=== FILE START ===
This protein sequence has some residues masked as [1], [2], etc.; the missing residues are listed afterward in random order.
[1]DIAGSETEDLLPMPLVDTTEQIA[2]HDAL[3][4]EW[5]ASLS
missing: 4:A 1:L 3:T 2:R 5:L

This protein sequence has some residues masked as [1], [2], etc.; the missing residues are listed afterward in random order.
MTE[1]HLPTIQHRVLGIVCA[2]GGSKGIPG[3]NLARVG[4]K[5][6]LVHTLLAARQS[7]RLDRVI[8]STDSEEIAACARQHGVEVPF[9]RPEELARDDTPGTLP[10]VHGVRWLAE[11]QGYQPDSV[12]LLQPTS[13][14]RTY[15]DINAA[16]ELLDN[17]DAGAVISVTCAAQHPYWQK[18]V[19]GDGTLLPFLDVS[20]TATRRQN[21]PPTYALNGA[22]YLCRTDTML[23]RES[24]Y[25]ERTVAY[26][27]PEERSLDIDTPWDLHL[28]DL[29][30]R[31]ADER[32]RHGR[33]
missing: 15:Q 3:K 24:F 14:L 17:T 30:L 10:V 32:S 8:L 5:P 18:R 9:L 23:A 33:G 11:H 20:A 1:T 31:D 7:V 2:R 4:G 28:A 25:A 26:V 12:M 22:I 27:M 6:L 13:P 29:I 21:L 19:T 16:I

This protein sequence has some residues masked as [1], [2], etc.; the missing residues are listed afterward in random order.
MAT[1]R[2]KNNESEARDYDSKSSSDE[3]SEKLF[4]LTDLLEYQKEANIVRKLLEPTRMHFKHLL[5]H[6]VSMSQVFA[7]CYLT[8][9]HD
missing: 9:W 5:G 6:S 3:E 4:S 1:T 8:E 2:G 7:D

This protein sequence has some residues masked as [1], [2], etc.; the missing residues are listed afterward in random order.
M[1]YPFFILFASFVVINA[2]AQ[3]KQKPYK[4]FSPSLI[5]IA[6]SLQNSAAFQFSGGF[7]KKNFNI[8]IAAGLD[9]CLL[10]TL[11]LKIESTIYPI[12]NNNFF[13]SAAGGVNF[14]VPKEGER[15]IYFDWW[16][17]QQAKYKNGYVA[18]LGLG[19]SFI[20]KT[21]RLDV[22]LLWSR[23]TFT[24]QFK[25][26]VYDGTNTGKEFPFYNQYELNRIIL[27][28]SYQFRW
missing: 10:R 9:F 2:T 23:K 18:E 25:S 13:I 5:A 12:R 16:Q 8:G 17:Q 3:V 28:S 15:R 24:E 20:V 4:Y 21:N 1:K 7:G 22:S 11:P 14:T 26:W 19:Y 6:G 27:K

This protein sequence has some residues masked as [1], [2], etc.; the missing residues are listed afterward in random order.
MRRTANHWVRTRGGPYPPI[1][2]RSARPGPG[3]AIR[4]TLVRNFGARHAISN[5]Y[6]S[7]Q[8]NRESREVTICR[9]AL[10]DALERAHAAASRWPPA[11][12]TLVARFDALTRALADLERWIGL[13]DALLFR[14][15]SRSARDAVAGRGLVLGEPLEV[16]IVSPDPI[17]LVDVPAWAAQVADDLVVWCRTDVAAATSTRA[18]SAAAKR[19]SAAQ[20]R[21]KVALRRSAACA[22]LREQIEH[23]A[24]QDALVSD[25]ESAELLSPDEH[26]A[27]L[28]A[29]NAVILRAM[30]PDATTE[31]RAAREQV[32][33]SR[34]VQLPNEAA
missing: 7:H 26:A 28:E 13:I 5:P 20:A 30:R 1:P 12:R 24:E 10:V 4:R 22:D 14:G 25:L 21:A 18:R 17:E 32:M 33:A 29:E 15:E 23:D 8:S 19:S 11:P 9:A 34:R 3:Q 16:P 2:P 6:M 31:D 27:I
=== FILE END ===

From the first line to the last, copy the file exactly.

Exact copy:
This protein sequence has some residues masked as [1], [2], etc.; the missing residues are listed afterward in random order.
[1]DIAGSETEDLLPMPLVDTTEQIA[2]HDAL[3][4]EW[5]ASLS
missing: 4:A 1:L 3:T 2:R 5:L

This protein sequence has some residues masked as [1], [2], etc.; the missing residues are listed afterward in random order.
MTE[1]HLPTIQHRVLGIVCA[2]GGSKGIPG[3]NLARVG[4]K[5][6]LVHTLLAARQS[7]RLDRVI[8]STDSEEIAACARQHGVEVPF[9]RPEELARDDTPGTLP[10]VHGVRWLAE[11]QGYQPDSV[12]LLQPTS[13][14]RTY[15]DINAA[16]ELLDN[17]DAGAVISVTCAAQHPYWQK[18]V[19]GDGTLLPFLDVS[20]TATRRQN[21]PPTYALNGA[22]YLCRTDTML[23]RES[24]Y[25]ERTVAY[26][27]PEERSLDIDTPWDLHL[28]DL[29][30]R[31]ADER[32]RHGR[33]
missing: 15:Q 3:K 24:F 14:L 17:T 30:L 10:V 32:S 8:L 5:P 18:R 9:L 23:A 33:G 11:H 20:A 1:T 31:D 7:V 2:R 4:G 28:A 25:A 26:V 12:M 22:I 27:M 6:L 13:P 29:I 21:L 19:T 16:I

This protein sequence has some residues masked as [1], [2], etc.; the missing residues are listed afterward in random order.
MAT[1]R[2]KNNESEARDYDSKSSSDE[3]SEKLF[4]LTDLLEYQKEANIVRKLLEPTRMHFKHLL[5]H[6]VSMSQVFA[7]CYLT[8][9]HD
missing: 9:W 5:G 6:S 3:E 4:S 1:T 8:E 2:G 7:D

This protein sequence has some residues masked as [1], [2], etc.; the missing residues are listed afterward in random order.
M[1]YPFFILFASFVVINA[2]AQ[3]KQKPYK[4]FSPSLI[5]IA[6]SLQNSAAFQFSGGF[7]KKNFNI[8]IAAGLD[9]CLL[10]TL[11]LKIESTIYPI[12]NNNFF[13]SAAGGVNF[14]VPKEGER[15]IYFDWW[16][17]QQAKYKNGYVA[18]LGLG[19]SFI[20]KT[21]RLDV[22]LLWSR[23]TFT[24]QFK[25][26]VYDGTNTGKEFPFYNQYELNRIIL[27][28]SYQFRW
missing: 10:R 9:F 2:T 23:K 18:E 25:S 13:I 5:A 12:R 16:Q 8:G 17:Q 3:V 28:S 15:R 24:E 20:V 4:Y 21:N 1:K 7:G 22:S 11:P 14:T 26:W 19:Y 6:G 27:K

This protein sequence has some residues masked as [1], [2], etc.; the missing residues are listed afterward in random order.
MRRTANHWVRTRGGPYPPI[1][2]RSARPGPG[3]AIR[4]TLVRNFGARHAISN[5]Y[6]S[7]Q[8]NRESREVTICR[9]AL[10]DALERAHAAASRWPPA[11][12]TLVARFDALTRALADLERWIGL[13]DALLFR[14][15]SRSARDAVAGRGLVLGEPLEV[16]IVSPDPI[17]LVDVPAWAAQVADDLVVWCRTDVAAATSTRA[18]SAAAKR[19]SAAQ[20]R[21]KVALRRSAACA[22]LREQIEH[23]A[24]QDALVSD[25]ESAELLSPDEH[26]A[27]L[28]A[29]NAVILRAM[30]PDATTE[31]RAAREQV[32][33]SR[34]VQLPNEAA
missing: 7:H 26:A 28:E 13:I 5:P 20:A 30:R 1:P 12:R 24:E 10:V 4:R 22:D 14:G 25:L 21:A 18:R 17:E 32:M 33:A 29:E 15:E 23:D 8:S 19:S 11:P 9:A 34:R 3:Q 16:P 2:P 6:M 31:D 27:I